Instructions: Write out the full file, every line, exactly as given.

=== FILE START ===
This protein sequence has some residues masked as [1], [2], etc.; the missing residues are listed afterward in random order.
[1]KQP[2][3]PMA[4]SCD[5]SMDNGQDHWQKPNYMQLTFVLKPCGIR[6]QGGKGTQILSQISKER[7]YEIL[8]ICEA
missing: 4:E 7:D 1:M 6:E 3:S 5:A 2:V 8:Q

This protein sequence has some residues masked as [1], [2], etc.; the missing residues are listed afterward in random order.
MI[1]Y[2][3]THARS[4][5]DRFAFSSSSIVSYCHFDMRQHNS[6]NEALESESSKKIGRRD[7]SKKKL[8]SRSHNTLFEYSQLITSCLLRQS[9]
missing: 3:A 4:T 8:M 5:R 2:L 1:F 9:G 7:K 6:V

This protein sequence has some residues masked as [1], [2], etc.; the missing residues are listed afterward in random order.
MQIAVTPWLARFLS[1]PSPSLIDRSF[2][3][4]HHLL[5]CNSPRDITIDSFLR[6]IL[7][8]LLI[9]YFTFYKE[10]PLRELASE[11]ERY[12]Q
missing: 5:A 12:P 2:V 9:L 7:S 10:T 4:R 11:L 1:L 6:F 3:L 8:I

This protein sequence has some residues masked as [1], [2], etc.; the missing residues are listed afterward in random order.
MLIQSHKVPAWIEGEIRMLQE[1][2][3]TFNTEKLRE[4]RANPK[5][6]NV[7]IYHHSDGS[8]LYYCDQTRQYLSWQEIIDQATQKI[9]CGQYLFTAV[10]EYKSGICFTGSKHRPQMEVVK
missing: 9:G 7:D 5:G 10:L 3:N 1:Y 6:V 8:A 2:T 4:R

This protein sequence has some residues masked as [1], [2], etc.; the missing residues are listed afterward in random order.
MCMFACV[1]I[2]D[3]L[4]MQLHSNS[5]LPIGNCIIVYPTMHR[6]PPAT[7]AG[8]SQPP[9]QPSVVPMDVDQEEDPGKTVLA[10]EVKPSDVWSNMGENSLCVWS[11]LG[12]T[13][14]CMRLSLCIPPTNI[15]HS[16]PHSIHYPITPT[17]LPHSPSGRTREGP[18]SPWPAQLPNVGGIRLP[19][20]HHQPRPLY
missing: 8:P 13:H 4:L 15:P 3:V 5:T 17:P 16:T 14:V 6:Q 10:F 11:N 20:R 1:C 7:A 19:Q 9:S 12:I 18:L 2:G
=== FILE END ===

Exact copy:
This protein sequence has some residues masked as [1], [2], etc.; the missing residues are listed afterward in random order.
[1]KQP[2][3]PMA[4]SCD[5]SMDNGQDHWQKPNYMQLTFVLKPCGIR[6]QGGKGTQILSQISKER[7]YEIL[8]ICEA
missing: 4:E 7:D 1:M 6:E 3:S 5:A 2:V 8:Q

This protein sequence has some residues masked as [1], [2], etc.; the missing residues are listed afterward in random order.
MI[1]Y[2][3]THARS[4][5]DRFAFSSSSIVSYCHFDMRQHNS[6]NEALESESSKKIGRRD[7]SKKKL[8]SRSHNTLFEYSQLITSCLLRQS[9]
missing: 3:A 4:T 8:M 5:R 2:L 1:F 9:G 7:K 6:V

This protein sequence has some residues masked as [1], [2], etc.; the missing residues are listed afterward in random order.
MQIAVTPWLARFLS[1]PSPSLIDRSF[2][3][4]HHLL[5]CNSPRDITIDSFLR[6]IL[7][8]LLI[9]YFTFYKE[10]PLRELASE[11]ERY[12]Q
missing: 5:A 12:P 2:V 9:L 7:S 10:T 4:R 11:L 1:L 6:F 3:L 8:I

This protein sequence has some residues masked as [1], [2], etc.; the missing residues are listed afterward in random order.
MLIQSHKVPAWIEGEIRMLQE[1][2][3]TFNTEKLRE[4]RANPK[5][6]NV[7]IYHHSDGS[8]LYYCDQTRQYLSWQEIIDQATQKI[9]CGQYLFTAV[10]EYKSGICFTGSKHRPQMEVVK
missing: 9:G 7:D 5:G 10:L 3:N 1:Y 6:V 8:A 2:T 4:R

This protein sequence has some residues masked as [1], [2], etc.; the missing residues are listed afterward in random order.
MCMFACV[1]I[2]D[3]L[4]MQLHSNS[5]LPIGNCIIVYPTMHR[6]PPAT[7]AG[8]SQPP[9]QPSVVPMDVDQEEDPGKTVLA[10]EVKPSDVWSNMGENSLCVWS[11]LG[12]T[13][14]CMRLSLCIPPTNI[15]HS[16]PHSIHYPITPT[17]LPHSPSGRTREGP[18]SPWPAQLPNVGGIRLP[19][20]HHQPRPLY
missing: 8:P 13:H 4:L 15:P 3:V 5:T 17:P 16:T 14:V 6:Q 10:F 11:N 20:R 1:C 7:A 19:Q 9:S 12:I 18:L 2:G